Adapting Alan Lightman's acclaimed novel Einstein's Dreams to the stage presented a peculiar challenge for University of Memphis professor and narrative-theater pioneer Gloria Baxter. In Lightman's lyrical exploration of love and relativity, the wild-haired thinker is merely a bit player. The bulk of the story occurs when Einstein is asleep and dreaming up fables about places and situations where time works in mysterious ways.
"I had to figure out how to include Einstein: to discover the relationship between the dreamer and the dream," Baxter says, describing her production as a kaleidoscope of language and imagery. Interestingly enough, Baxter's comfort throughout the difficult process was Einstein's principal irritant: the sneaking suspicion that the answer to all of our questions is as fundamental and simple as it is elusive and maddening.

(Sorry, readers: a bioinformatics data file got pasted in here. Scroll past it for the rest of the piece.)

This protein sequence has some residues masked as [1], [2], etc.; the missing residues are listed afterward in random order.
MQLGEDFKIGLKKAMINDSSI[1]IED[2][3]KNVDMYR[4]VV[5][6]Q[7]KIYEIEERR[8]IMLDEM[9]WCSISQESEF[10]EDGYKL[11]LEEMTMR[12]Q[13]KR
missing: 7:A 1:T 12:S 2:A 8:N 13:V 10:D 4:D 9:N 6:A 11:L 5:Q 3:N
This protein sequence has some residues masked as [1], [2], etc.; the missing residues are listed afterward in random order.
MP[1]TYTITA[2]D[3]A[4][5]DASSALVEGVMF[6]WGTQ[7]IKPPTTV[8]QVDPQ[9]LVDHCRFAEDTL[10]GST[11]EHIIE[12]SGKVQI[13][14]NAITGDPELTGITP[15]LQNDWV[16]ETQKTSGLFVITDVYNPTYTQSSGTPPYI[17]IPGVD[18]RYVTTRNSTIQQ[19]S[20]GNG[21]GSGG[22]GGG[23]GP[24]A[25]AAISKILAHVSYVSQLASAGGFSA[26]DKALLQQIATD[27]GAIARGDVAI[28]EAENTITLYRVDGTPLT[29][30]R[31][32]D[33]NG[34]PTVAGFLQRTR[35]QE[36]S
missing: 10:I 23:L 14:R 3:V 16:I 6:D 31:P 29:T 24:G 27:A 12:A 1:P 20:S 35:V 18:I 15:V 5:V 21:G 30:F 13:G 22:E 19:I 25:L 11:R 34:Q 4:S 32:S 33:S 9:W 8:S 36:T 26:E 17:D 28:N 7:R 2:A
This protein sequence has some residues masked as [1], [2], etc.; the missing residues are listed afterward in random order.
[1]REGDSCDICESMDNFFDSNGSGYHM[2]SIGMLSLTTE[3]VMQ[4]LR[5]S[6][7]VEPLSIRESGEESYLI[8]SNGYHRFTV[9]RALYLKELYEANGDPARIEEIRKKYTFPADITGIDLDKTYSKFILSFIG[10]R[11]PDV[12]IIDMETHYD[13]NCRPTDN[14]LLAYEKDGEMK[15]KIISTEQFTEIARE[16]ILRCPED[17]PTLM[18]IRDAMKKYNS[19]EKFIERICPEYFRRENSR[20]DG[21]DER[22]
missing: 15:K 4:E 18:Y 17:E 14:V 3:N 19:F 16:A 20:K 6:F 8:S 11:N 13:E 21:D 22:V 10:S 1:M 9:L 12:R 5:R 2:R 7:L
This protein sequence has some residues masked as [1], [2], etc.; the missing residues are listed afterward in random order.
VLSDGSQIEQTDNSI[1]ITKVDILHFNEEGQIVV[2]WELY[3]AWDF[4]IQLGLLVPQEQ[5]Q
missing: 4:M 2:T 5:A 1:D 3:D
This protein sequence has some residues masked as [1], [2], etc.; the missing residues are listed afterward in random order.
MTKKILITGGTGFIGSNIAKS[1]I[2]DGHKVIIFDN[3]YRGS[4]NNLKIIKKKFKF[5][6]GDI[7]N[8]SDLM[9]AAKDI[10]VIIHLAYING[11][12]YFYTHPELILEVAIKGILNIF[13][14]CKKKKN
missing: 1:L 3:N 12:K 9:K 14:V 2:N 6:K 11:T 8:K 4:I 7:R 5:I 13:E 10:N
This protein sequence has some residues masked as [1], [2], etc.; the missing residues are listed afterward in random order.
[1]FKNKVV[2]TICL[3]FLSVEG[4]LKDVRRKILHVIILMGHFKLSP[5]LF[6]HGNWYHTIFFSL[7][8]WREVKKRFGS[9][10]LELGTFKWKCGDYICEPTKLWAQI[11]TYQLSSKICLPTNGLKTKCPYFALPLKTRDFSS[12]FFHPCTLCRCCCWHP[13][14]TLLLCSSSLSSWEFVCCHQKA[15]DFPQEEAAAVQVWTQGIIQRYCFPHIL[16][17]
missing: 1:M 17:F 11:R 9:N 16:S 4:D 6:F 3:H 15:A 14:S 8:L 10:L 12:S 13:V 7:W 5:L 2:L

Baxter and Lightman will discuss the adaptation at 1 p.m. Thursday, March 30th at a Marcus W. Orr Lunch Box series in room 237 of the Theatre and Communication Building. Lightman is also scheduled give a lecture on the creative process at 2 p.m. and then sign books at 3:30 p.m. on Saturday, April 1st, at the university's
Theatre and Communication Building.
Einstein's Dreams, 8 p.m., Thursday-Saturday, March 30th-April 1st, at the Theatre and Communication Building, University of memphis, (678-2576), $10-$15